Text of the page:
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Do Children Grow Out of Lying?

Do Children Grow Out of Lying?

posted by Karen Quinn, The Testing Mom - December 3rd, 2013

The thing is, young children start lying because they’re often trying to figure out what they can and cannot do. There’s sort of a phase where children will go where they’ll tell a lot of little lies. Generally most children sort of drop off in terms of the lie telling behavior as they get into those later school years. The reason they do this is for two reasons. One, it’s because of us. We socialize them that honesty is important. They learn that lying isn’t so great and I can get caught, and when I get caught they’re not very happy with me. They also learn through their social interactions with their peers. They get negative feedback from their peers when they lie. With these two processes lying tends to drop off in most children.

When I say it drops off, it doesn’t completely go away. When you think about it, most adults tell the occasional lie. This is what happens to children. Eventually it drops off as they get into the older elementary school years. They tell the occasional lie. Certainly the teenager tells the occasional lie. What they’re lying about may change a little bit but again, most people tell the occasional lies.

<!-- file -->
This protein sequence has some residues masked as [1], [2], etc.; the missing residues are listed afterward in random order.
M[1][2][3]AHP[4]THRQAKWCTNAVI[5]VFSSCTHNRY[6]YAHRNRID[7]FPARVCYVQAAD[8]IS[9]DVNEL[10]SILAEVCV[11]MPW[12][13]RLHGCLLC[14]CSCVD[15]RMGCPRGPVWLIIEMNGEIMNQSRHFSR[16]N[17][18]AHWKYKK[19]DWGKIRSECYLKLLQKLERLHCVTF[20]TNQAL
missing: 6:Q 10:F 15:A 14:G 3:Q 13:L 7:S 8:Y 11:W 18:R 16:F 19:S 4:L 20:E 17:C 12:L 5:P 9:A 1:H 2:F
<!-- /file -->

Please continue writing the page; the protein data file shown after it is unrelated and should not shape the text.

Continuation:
Research with adults has shown that most adults tell one or two lies a day. Often they’re very innocuous lies like telling somebody that yes, a new haircut does look good or no, that outfit doesn’t make you look fat. But we do tell occasional lies. This is what happens. But how children learn about this is through socialization processes, through us explaining that honesty is important, but also through modeling behavior that they see in adults, where adults model honesty to them.

If we want to inspire children to tell the truth, are we better off telling them the story of George Washington when he chopped down the cherry tree and he was praised for telling the truth or are we better off telling them the story of the boy who cried wolf and got in trouble for telling lies? So, is it better to tell stories or try to create behavior that emphasizes lies being “bad” or “honestly being good” in a study that was done, it turned out that children told the George Washington story were 70% less likely to lie during the experiment, with children who had been told the story of the boy who cried wolf only 50% less likely to lie.  What sort of stories are you sharing with your children?

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